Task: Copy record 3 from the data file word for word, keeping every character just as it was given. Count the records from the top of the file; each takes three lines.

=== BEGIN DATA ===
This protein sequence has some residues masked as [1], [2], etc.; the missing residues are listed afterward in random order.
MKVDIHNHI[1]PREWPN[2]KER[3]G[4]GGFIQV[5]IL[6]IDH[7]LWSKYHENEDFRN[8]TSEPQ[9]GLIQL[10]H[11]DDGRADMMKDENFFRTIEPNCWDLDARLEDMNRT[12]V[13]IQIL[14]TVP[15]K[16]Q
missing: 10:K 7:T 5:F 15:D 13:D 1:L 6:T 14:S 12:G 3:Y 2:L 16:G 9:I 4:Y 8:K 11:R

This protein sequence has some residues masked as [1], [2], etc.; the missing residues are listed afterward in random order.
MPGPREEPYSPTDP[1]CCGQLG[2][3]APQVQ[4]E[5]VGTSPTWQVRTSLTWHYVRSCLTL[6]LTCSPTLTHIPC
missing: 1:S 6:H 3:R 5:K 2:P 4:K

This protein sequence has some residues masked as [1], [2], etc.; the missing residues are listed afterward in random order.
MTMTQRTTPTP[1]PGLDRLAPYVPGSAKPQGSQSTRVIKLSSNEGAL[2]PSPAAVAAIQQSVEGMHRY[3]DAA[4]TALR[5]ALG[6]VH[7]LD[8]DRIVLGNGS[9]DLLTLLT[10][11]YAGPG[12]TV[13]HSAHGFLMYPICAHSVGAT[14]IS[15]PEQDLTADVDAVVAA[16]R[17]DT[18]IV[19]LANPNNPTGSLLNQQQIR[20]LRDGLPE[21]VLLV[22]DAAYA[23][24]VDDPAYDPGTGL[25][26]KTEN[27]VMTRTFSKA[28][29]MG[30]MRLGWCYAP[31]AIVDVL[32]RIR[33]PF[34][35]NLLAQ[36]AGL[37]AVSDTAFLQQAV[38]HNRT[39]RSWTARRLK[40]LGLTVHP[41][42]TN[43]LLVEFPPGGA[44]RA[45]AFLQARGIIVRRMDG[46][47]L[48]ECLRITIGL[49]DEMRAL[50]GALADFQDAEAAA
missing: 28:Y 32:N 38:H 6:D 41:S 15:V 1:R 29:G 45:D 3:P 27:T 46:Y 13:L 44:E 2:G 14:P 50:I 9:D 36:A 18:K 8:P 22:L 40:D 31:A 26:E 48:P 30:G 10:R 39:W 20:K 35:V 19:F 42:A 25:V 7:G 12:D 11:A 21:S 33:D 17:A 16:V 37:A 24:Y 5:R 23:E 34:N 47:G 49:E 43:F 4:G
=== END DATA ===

This protein sequence has some residues masked as [1], [2], etc.; the missing residues are listed afterward in random order.
MTMTQRTTPTP[1]PGLDRLAPYVPGSAKPQGSQSTRVIKLSSNEGAL[2]PSPAAVAAIQQSVEGMHRY[3]DAA[4]TALR[5]ALG[6]VH[7]LD[8]DRIVLGNGS[9]DLLTLLT[10][11]YAGPG[12]TV[13]HSAHGFLMYPICAHSVGAT[14]IS[15]PEQDLTADVDAVVAA[16]R[17]DT[18]IV[19]LANPNNPTGSLLNQQQIR[20]LRDGLPE[21]VLLV[22]DAAYA[23][24]VDDPAYDPGTGL[25][26]KTEN[27]VMTRTFSKA[28][29]MG[30]MRLGWCYAP[31]AIVDVL[32]RIR[33]PF[34][35]NLLAQ[36]AGL[37]AVSDTAFLQQAV[38]HNRT[39]RSWTARRLK[40]LGLTVHP[41][42]TN[43]LLVEFPPGGA[44]RA[45]AFLQARGIIVRRMDG[46][47]L[48]ECLRITIGL[49]DEMRAL[50]GALADFQDAEAAA
missing: 28:Y 32:N 38:H 6:D 41:S 15:V 1:R 29:G 45:D 3:P 27:T 46:Y 13:L 44:E 2:G 14:P 50:I 9:D 36:A 18:K 8:P 22:L 40:D 31:A 26:E 48:P 30:G 10:R 39:W 20:K 35:V 19:F 42:A 25:V 7:G 12:D 11:A 21:S 33:D 17:A 16:V 37:A 24:Y 5:R 23:E 34:N 47:G 49:E 43:F 4:G